Sitting not to close to a campfire and swapping lies again Omaha proffered going nite flying. I was just wiped out and decided to build a play list on my phone instead, something I could nod off during and not cause too much problems. Must have worked as I noted during one addition that Omaha wasn't there BUT our camp visitor was. We had a raccoon whose job at the park obviously was as Steward to “Tick Cove”. I looked up from my phone and over to the tall grass 10 yards away to see his beady eyes looking at me from just inside the cover. This was about the 3rd time we'd seen just this. We had grown accustomed to listening to him circle the area waiting for us to go to bed. He was NOT the most quite and careful Raccoon I had ever heard. This explained how he got his job as steward to this site. To much a stumble bum to graduate from Raccoon college he had to settle for a career as a civil servant and ended up here.
In all honesty and indifference to the story nature of this trip report. That was ONE NOISY RACCOON!!! Seriously.
When Omaha got back, and truthfully here I noticed when I was putting in the last of my list that he was there, I can't say I remember that he arrived, he was there, he wasn't, he was there again. We talked a bit and noticed during that time that lightening was approaching. We had altered our tarps for more ventilation on this hot night, but quickly policed our grounds and set about tightening everything up for an obvious storm. We had just made our adjustments and I had just set onto my hammock when sprinkles started. I was zipped when I heard the first high speed winds come through the campgrounds sometimes 100 foot tall trees. There was clearance from my tarp to my hammock, but not enough to breath well. With all these gusts I knew the temperature was going to drop and was hopping that one of the breezes would find its way down to us to remove the sweltering conditions. IF I laid exceptionally still, I could keep from sweating. The hardest task. Finally, my back felt cooler and then a breeze did come by and give me the first bit of relief. I was in shorts and had no socks on and almost had taken my shirt off. The winds came, the rain followed and I started remembering the times working on the golf course 25 years ago. One hundred degree days topped off in the last hours by a storm that would come in and drop the temperatures to the 70's in one big gust. Sure, we would usually get wet with rain but if there ever was a natural version of a Nestea commercial this was it. Awwwww, refreshing!
Wha??? That's not right. I'm used to this now, things don't focus well and without my glasses on anything under 3 feet might as well be in Braille. Still this is weird. My ceiling fan isn't working AND it doesn't look right. Not that I'm hot, but, close and rub the eyes a bit. A little moisture will make things better. Open them again and, yea that's not my ceiling fan it's my headlamp. What's that doing there?
And in a rush I realized I was out camping. I had obviously drifted off during the storm and as I always sleep in a hammock waking up in one I could be anywhere, mostly at home, but anywhere. I was in my sleeping bag, my nose was a little cool but I was comfy save having to empty my bladder. It was deftly quite BUT I could hear someone moving. Too quite to be our raccoon I unzipped to find Omaha surveying the damage. One of the last things I did before we fixed our tarps was to put all our food up in a bear bag. Only water, our cook kits and a bag of diaper wipes had been left on the table. The wipes had a hole torn in them, a smallish bite taken out of them and then they were about 10 feet away from the table. I had some pretty gooey fingers when I grabbed a couple out. Cookies, cheesecake and Doritos were stained on underside of the bag the top cleaned off by the storm. Must have smelled delicious but the taste, YUCK!! Our Valet was very upset with his tip. Granted we had several times told him that our trash was in the bins up the hill. Evidently THAT wasn't his area. He had scattered our camp fairly effectively. Bladders relieved it was back to the hammock. I woke hearing Omaha starting the fire. He had gotten a bit wet overnight and needed to dry out. I was snug as a bug and drifted off coming back too as the majority of the wood was dieing down. Several sticks were still there for me and he dumped them on as I walked over. He had been wiping his stuff down and told me that when he had made a trip to the bikes his phone had alerted him to more rain coming. I wiped my tarp off and took stock in my situation as my oatmeal was hydrating. Ate the oats, collected my kit and subsequently broke camp. Omaha's setup didn't go in the bag quite as quick but then I'm an “old pro” having done this routine 3 times more then him. I helped carry the rest of his stuff to the parking lot and we put it all in our trailers and fired the bikes up.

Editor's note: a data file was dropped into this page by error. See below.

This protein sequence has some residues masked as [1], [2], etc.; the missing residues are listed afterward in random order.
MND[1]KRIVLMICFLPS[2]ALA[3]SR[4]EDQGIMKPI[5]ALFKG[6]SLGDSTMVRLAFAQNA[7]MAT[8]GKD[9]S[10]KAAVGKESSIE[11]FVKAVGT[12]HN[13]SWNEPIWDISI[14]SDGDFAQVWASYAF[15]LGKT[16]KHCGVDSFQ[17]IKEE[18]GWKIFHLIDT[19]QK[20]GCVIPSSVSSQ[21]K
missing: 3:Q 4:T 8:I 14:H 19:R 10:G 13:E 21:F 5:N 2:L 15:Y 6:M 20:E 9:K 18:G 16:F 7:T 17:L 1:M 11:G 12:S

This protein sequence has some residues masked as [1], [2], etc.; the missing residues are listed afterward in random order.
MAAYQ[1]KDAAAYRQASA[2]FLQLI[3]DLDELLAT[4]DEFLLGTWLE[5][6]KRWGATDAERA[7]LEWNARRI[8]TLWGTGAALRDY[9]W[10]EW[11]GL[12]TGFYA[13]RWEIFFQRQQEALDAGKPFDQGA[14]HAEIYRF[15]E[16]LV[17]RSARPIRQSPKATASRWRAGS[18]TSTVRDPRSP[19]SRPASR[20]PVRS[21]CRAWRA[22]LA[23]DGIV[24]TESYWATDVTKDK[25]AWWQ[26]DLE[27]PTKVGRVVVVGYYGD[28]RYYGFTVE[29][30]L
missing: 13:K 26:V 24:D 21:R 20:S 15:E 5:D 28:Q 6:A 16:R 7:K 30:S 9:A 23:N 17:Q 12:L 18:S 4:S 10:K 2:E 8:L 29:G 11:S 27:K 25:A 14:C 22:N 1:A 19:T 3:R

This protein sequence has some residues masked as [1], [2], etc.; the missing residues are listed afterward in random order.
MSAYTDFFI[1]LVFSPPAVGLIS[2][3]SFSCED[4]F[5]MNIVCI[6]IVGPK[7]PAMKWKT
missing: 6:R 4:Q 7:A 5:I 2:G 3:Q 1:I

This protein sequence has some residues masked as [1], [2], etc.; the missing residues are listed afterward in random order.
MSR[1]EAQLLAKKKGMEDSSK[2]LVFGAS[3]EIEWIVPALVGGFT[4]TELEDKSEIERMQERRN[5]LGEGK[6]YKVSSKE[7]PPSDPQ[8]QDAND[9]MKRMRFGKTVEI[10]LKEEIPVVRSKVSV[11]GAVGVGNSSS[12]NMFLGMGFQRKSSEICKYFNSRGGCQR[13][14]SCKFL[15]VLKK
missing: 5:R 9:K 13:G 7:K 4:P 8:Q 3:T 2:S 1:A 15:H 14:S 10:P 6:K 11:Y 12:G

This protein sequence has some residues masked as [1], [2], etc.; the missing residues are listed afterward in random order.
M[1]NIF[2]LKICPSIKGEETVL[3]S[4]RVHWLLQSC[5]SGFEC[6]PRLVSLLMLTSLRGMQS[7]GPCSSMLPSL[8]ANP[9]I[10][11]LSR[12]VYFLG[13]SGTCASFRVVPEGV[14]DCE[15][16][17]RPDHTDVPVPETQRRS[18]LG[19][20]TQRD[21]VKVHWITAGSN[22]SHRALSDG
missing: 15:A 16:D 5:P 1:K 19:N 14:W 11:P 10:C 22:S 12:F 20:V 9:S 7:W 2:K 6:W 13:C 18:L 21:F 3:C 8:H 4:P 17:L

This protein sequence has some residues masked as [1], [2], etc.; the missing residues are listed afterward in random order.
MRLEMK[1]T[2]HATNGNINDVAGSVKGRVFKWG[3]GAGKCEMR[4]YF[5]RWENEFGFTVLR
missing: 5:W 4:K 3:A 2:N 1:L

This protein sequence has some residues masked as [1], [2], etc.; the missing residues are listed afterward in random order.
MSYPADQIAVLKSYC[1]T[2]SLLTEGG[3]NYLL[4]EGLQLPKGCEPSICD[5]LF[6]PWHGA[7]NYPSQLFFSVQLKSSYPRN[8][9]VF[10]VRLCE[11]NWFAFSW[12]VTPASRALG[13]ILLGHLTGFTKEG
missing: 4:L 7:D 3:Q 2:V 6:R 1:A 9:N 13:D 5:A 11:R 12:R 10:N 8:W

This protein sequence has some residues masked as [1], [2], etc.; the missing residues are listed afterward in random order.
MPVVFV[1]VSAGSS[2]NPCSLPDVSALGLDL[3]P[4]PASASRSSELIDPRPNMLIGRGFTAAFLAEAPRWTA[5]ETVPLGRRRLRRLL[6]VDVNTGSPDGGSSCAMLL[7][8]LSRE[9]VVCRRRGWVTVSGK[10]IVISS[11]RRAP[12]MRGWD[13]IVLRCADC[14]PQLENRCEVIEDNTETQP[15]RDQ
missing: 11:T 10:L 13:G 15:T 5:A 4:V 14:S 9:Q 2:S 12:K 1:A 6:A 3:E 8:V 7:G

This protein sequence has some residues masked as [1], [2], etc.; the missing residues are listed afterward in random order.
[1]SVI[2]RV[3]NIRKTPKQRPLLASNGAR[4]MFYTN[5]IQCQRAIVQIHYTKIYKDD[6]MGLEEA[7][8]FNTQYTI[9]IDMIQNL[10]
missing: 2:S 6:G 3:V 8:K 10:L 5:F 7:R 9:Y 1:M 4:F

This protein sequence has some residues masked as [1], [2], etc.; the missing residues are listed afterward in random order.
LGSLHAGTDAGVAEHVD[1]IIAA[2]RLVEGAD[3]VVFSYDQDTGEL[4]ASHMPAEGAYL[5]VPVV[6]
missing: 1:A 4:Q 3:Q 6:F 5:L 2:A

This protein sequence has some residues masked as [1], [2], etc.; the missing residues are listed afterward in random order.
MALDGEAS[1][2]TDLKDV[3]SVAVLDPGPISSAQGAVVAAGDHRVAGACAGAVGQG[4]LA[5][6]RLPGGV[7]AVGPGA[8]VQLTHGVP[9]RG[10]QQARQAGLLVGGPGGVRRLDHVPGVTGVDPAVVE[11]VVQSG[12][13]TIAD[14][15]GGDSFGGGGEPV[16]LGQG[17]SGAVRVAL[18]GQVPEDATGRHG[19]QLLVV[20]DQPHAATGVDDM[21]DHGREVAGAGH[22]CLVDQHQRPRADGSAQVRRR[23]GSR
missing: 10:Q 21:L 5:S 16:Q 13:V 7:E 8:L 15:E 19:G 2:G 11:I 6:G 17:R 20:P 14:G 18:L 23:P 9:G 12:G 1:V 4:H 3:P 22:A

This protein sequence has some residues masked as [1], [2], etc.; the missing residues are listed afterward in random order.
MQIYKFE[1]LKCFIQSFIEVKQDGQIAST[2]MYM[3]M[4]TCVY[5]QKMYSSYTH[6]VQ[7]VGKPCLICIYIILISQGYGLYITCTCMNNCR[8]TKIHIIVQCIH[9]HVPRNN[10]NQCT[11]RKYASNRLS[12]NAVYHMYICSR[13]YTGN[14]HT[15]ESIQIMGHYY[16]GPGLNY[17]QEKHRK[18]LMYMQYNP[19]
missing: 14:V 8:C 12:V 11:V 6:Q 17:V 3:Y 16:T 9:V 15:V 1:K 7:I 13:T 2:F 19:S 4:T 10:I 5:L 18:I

15 miles later we shook hands, Omaha went West and I went East. A mans got to be alone with his thoughts, free to go where the wind may blow him, un bound by another mans rule. I filled up 10 minutes later and texted my wife that I'd be home in 2 hours.
Pointing my bike south and locking the throttle down at the maximum legal speed I headed home at 3/4ths a minute per mile speed. Smiling at every trucker I passed that didn't understand just how hard these notes to Katy's “Firework” song are for a man my age. Yes, MAN. Friday was my birthday. I am now 50 and adjusted to the fact that I've finally, fully matured.
Edit for a couple pics. First of Omaha's setup with my Blackbird and my self in the distance.
Next is under his tarp.